Home / Component / Cases / Corsair Obsidian 450D Chassis Review

Corsair Obsidian 450D Chassis Review

4 P1000481
4 P10004824 P1000483
4 P1000484
Here is a quick series of photos of the outside of the PC once it was built that show the case with the grilles removed from the bottom, top and front of the case.
4 P10005214 P1000522
I want to drive home the point that the 450D has been designed with airflow in mind but is also a cinch to keep clean as the front grille pops off and the top and bottom dust covers are held in place with magnets.
5 P1000485
5 P1000487
5 P1000488
With the side panel removed you can see the ASRock 990FX Killer motherboard, AMD FX-8350 processor, four modules of G.Skill Ripjaws X RAM, Sapphire Radeon Tri-X R9 290 4GB graphics card and Noctua NH-U12S air cooler vanish inside without any problem. The Obsidian 450D is ‘limited’ to using a CPU cooler that is 165mm in height. I use inverted commas as that isn’t really a limitation at all.

The only fly in the ointment is that I grabbed an 850W Coolermaster PSU from the shelf that has fixed cables instead of using a modular design. This wasn’t a conscious decision on my part, it just so happened the Coolermaster was the first PSU that came to hand. I knew I would have to hide the cables but as you can see from the photos this wasn’t as easy as I had hoped.

5 P1000497
I built this system using a single Samsung 500GB 840 EVO SSD that went in a drive bay on the back of the motherboard tray which meant that I could remove the plastic 3.5-inch drive tower.

5 P10004915 P1000493

Removing the drive tower is a simple matter of undoing two screws and pulling the tower out. This freed up a fair amount of space for the PSU cables, however I would have done better to use a modular design.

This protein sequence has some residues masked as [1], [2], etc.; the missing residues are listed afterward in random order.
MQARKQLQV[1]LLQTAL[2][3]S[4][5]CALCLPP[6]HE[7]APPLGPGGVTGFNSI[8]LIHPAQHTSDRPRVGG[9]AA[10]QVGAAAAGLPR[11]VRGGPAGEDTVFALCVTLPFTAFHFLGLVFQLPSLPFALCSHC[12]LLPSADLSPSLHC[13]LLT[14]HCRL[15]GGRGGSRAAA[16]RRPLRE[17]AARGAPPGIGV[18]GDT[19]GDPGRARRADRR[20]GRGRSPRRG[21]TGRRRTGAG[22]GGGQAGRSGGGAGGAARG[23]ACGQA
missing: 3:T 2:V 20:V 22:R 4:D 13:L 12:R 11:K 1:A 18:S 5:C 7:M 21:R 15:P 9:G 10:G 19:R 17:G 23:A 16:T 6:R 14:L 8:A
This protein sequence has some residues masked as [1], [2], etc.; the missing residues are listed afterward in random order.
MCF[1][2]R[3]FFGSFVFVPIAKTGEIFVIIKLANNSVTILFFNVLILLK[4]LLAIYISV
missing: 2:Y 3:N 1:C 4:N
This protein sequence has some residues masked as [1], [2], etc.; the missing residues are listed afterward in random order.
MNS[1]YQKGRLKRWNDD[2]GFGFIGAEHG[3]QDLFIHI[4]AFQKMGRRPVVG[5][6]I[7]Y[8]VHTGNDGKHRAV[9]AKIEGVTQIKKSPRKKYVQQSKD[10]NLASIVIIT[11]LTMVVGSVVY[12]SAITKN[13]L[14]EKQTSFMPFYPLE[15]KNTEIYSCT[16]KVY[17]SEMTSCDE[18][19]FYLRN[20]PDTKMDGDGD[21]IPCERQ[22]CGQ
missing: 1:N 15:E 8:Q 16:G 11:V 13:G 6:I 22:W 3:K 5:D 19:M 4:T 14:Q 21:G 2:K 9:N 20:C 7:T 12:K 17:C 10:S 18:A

5 P10004965 P1000497
So why didn’t I feed the cables through those rubber grommets and hide them behind the motherboard tray? I tried, honestly I did, but there isn’t enough space. In fact that is only part of the story as the grommets are prone to pulling out of place and the location of the cable holes isn’t too great. In particular I found the eight-pin EPS cable was a stretch as there is very little leeway with routing of the PSU cables.

5 P1000495
My overwhelming impression of the back of the built system is that it is all perforations and holes that add up to heaps of airflow.
6 P1000501
6 P1000505
6 P10005096 P1000517
6 P10005196 P1000520
Corsair makes a feature of the options for radiator mounts in the Obsidian 450D. Mounting a radiator up to 360mm in the roof of the case looks straightforward however I have my doubts about mounting a 240mm radiator at the bottom. I’m not quite sure why that would be desirable and am quite sure you’d need to use a compact and modular PSU to create as much space as possible. Clearly it would be a simple matter to substitute a 120mm radiator for the 120mm exhaust fan at the rear.

I was more interested in the claims about installing a 240mm or 280mm radiator at the front of the case. I had already removed the drive tower but that was only the start. Before I could install the 240mm Corsair H100i radiator I had to remove the plastic mount for the 3.5-inch drive tower as it fouled the end tank of the radiator so I laid the case on its back, popped off the bottom magnetic grille and removed four screws.

It looked like a simple job to remove the two front 140mm fans. I popped off the front mesh panels and removed the screws at the corners of the fans and that looked like the end of the job. Except that the block connectors for the fans didn’t have the room to slip free at the front so I could pull the fans forward to the extent of the cabling but couldn’t fully remove them from the case.

This forced me to unclip the drive bay bezel and then remove the two revealed screws. Then I could unlatch the front panel of the case (which includes the two front feet) and finally the front of the case was exposed.

6 P10005236 P1000524
As you can see in the photos there are mounts for two 120mm fans or two 140mm fans and you can indeed install a 240mm radiator such as the Corsair H100i. It is worth spelling out that the exhaust points to the front as KitGuru is a firm believer in expelling hot air.

The finished installation was nice and tidy and shows the Obsidian 450D does indeed offer a number of choices for system cooling.

Become a Patron!

Check Also

The new Jonsbo V11 mini-ITX case can be set up vertically or horizontally

There has always been a lot of innovation in the mini-ITX case market, as case …